The parties presented competing versions of the facts to the jury. Plaintiff argued that she had answered an advertisement on May 20, 1079, for an apartment at 4653 North Kiona, in Chicago. When she called the indicated telephone number a man answered and she inquired about the apartment. The man asked the plaintiff her age and she told him she was twenty-nine. He told her the tenants in the building were primarily elderly and made arrangements for her to see the apartment between 5:15 and 5:30 that evening. When the plaintiff arrived at the apartment building she waited in her car until Stephen drove up in a blue and white car. When he began to get out of his car, she got out of her car and started to walk back to his car. Stephen began to get back into his car. Plaintiff identified herself as the person who had called about the apartment and asked if he were going to show her the apartment. He looked straight ahead and said "No," to which plaintiff responded "Don't be prejudiced." Stephen looked directly at her and told her that that was his prerogative. He then drove away. Plaintiff got into her car, wrote down his Illinois license plate number and left. Plaintiff testified that she was very upset and began to cry. She stopped her car and telephone a friend. She sat in her car for twenty to twenty-five minutes before driving home. When she arrived home she called her mother and some friends.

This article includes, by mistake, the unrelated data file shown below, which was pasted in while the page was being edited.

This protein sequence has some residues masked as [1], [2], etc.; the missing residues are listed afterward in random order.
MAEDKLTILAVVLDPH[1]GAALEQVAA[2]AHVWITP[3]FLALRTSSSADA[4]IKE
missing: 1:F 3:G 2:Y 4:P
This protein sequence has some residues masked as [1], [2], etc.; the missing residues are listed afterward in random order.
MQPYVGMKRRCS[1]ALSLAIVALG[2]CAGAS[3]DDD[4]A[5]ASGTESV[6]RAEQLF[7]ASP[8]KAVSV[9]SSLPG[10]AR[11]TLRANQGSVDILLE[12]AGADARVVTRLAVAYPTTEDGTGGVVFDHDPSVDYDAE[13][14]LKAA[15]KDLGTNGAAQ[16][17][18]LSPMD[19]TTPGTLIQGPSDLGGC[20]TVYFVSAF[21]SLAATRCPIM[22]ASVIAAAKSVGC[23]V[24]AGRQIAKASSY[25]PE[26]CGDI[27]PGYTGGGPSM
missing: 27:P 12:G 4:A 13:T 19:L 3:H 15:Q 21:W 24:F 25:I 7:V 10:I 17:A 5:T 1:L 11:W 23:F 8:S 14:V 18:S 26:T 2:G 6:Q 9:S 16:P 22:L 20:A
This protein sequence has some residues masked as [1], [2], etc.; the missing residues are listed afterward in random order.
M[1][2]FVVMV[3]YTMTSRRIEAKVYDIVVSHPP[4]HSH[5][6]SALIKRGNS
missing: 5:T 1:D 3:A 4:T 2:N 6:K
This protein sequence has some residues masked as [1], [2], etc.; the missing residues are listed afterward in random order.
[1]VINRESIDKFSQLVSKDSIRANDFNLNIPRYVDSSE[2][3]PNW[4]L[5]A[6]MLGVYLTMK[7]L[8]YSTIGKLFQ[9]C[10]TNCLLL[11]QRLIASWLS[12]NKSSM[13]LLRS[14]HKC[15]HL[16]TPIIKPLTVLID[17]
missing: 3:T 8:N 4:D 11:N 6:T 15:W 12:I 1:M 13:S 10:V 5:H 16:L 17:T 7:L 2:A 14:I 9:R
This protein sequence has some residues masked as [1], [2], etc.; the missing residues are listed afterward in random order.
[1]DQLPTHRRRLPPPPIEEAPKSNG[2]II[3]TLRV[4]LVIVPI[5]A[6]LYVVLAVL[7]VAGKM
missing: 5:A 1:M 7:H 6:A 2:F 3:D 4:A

The next day she called the NAACP. She then contacted the Leadership Council and spoke to Jack Woltjen, a white man. Woltjen agreed to attempt to see the apartment if it were still available. Plaintiff and Woltjen met at a restaurant near the apartment. He went to see the apartment and fifteen minutes later she followed and waited outside the doorway. After being shown and offered the apartment by Stephen, Woltjen explained that the apartment was for a woman who had tried to see the apartment a few days earlier and who was waiting downstairs. Stephen then accused Woltjen of being a "government man" and called him a "troublemaker." He said that he knew about "them" and did not have to rent the apartment to "them"; he rented only to old women, and the plaintiff did not make enough money. When they went downstairs Stephen recognized the plaintiff and said that he would not rent the apartment to her because she could not afford it. Woltjen commented that Stephen had not even asked the plaintiff how much she earned. Stephen then did so and the plaintiff responded that she earned $20,000 annually.*fn2 Stephen said that it would not work, he rented only to old women and single men. He refused to show her the apartment, but as she walked toward his car he said "I'll show it to her, but it won't make any difference."